Treasury Secretary Steven Mnuchin said on Thursday that he would shield President Donald Trump’s tax returns from Congress, during remarks that could signal the administration’s approach to an expected request from congressional Democrats.
During testimony in the House of Representatives, Mnuchin told the House tax committee that he would follow the law upon receiving a request for tax returns but would also protect Trump’s privacy rights.
“I’m not aware if there’s ever been a request for an elected official’s tax return,” Mnuchin said in response to questions from Democratic Representative Lloyd Doggett, a member of the House Ways and Means Committee. “But we will follow the law and we will protect the president as we would protect any individual taxpayer under their rights.”
Committee Chairman Richard Neal, the only member of the House authorized by law to request the president’s returns, is expected to ask Mnuchin for the documents. A Democratic member of the committee said earlier this month he believed the panel would ask for Trump’s returns in a few weeks.
Democrats view the documents as a potential linchpin for oversight investigations, saying they would show whether the president has complied with U.S. tax law, profited from his own tax cuts, or has conflicts of interest from his vast business holdings.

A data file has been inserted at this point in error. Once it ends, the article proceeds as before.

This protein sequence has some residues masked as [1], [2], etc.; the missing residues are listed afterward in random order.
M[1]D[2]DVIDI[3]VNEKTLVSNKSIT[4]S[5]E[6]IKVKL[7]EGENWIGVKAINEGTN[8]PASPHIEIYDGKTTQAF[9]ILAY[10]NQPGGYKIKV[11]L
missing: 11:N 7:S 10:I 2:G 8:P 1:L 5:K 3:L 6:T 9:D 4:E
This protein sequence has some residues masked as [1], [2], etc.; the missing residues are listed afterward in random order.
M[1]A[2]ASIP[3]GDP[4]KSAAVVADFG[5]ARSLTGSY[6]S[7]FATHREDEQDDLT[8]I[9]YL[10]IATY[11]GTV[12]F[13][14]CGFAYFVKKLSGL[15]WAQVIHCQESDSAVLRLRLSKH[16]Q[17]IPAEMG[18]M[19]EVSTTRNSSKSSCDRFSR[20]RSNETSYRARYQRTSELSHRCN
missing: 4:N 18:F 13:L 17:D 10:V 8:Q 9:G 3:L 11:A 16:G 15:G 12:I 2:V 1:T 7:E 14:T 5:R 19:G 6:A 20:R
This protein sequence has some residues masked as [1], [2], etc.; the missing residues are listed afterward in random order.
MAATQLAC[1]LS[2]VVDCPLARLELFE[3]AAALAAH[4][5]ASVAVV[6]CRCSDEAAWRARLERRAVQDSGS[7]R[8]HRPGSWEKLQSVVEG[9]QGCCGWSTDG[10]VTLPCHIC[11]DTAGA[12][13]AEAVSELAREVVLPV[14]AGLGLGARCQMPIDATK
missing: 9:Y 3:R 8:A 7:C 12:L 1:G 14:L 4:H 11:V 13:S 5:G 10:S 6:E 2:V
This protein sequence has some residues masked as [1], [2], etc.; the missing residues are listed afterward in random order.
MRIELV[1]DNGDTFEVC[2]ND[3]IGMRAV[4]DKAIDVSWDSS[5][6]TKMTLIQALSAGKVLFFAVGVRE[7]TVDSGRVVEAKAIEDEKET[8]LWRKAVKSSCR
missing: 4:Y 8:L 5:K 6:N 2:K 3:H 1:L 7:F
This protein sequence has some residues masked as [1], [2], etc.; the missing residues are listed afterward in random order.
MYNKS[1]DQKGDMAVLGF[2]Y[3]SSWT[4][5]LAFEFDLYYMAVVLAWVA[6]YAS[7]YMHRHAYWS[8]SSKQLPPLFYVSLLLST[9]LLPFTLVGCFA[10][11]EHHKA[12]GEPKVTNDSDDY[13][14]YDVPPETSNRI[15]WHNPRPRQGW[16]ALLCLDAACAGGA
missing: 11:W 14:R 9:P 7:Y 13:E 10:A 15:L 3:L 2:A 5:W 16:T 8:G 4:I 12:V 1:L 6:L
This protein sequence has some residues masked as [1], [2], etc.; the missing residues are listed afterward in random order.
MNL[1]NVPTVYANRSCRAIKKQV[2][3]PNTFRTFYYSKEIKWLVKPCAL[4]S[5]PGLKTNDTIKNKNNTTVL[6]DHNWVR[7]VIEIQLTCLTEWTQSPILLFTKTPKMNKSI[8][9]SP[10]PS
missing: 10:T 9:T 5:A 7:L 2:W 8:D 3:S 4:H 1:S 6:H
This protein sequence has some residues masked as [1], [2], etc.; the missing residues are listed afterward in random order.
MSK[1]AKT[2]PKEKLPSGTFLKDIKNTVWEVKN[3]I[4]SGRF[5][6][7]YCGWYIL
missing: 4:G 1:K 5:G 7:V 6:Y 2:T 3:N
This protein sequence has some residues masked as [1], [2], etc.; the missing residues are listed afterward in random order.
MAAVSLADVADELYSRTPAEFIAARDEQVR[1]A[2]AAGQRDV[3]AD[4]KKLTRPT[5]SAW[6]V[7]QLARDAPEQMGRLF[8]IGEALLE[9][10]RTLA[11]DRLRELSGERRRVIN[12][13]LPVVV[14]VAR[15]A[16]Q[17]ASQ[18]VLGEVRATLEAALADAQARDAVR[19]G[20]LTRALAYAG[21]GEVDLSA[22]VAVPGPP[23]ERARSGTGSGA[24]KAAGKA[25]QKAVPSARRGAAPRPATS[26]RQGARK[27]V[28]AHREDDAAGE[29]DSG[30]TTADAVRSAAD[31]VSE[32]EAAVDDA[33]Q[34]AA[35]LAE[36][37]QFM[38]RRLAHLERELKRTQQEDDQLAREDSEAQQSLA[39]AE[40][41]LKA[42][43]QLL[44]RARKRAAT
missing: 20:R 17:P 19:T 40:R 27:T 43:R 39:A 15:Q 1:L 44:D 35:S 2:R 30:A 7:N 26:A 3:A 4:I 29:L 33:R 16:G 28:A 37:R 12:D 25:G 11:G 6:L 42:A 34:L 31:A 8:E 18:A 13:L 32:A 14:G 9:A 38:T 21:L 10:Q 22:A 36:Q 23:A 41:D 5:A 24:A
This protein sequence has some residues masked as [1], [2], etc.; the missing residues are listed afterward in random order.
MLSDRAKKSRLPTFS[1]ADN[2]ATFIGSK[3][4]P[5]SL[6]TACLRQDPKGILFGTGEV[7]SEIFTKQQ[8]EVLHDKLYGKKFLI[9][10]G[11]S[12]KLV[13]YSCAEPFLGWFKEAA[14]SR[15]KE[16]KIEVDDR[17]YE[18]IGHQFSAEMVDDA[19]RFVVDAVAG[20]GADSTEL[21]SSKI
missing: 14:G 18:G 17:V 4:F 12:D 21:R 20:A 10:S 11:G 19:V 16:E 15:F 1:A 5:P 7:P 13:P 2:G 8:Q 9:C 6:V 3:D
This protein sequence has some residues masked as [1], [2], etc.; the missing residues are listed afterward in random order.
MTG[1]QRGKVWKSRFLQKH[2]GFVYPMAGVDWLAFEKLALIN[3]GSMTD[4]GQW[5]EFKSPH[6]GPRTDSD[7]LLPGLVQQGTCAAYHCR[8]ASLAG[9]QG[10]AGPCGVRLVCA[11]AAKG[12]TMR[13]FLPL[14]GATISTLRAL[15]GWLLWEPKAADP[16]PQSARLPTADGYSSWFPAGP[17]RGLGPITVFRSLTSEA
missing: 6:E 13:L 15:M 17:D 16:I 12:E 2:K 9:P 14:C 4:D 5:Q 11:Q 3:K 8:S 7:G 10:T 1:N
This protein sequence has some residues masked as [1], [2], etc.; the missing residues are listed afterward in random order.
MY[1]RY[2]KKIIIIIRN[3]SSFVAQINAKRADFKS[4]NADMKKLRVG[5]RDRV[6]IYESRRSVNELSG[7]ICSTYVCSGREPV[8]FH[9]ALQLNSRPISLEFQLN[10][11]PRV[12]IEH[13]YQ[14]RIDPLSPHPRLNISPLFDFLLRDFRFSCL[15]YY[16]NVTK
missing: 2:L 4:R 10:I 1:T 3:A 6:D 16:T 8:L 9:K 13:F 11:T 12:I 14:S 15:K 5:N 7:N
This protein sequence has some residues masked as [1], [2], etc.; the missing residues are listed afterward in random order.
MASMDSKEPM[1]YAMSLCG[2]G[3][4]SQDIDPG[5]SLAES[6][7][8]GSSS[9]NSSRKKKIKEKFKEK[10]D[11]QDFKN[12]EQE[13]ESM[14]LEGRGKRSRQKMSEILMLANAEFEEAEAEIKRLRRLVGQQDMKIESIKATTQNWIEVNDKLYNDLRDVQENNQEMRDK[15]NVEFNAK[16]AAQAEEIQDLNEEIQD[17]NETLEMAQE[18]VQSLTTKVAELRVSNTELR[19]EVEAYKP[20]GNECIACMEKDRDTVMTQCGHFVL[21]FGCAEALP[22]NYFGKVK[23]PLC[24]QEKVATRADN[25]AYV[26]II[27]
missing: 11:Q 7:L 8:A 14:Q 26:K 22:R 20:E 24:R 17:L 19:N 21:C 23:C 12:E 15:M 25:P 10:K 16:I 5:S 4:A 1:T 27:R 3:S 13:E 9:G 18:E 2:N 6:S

Neal’s committee could seek both his personal and business returns.
Trump defied decades of precedent as a presidential candidate by refusing to release his tax documents and has continued to keep them under wraps as president, saying his returns were under audit by the Internal Revenue Service. The IRS has said that Trump can release his tax returns even while under audit.
Interest in Trump’s returns has soared since his former personal lawyer Michael Cohen told a House panel on Feb. 27 that the president has altered his value of assets and slashed the wages of his employees to lower his tax bills.
Section 6103 of the U.S. tax code allows the chairs of three committees — Neal’s House panel, the Senate Finance Committee and the Joint Committee on Taxation — to request confidential tax returns, and says the Treasury secretary “shall furnish” the documents.
But requesting the tax returns of a sitting president is unprecedented. Fearing a lengthy court battle for the documents, Neal’s committee has spent months working to develop a winning legal argument that could base the quest firmly within the panel’s jurisdiction to oversee the U.S. tax system.
Senator Chuck Grassley, the Republican chairman of the Senate Finance Committee, is also expected to seek Trump’s taxes if Democrats obtain them.
“There’s an awful lot of interest in 6103 today,” Mnuchin said. He said he would not speculate on a specific strategy for handling a request from lawmakers because he has not yet received one.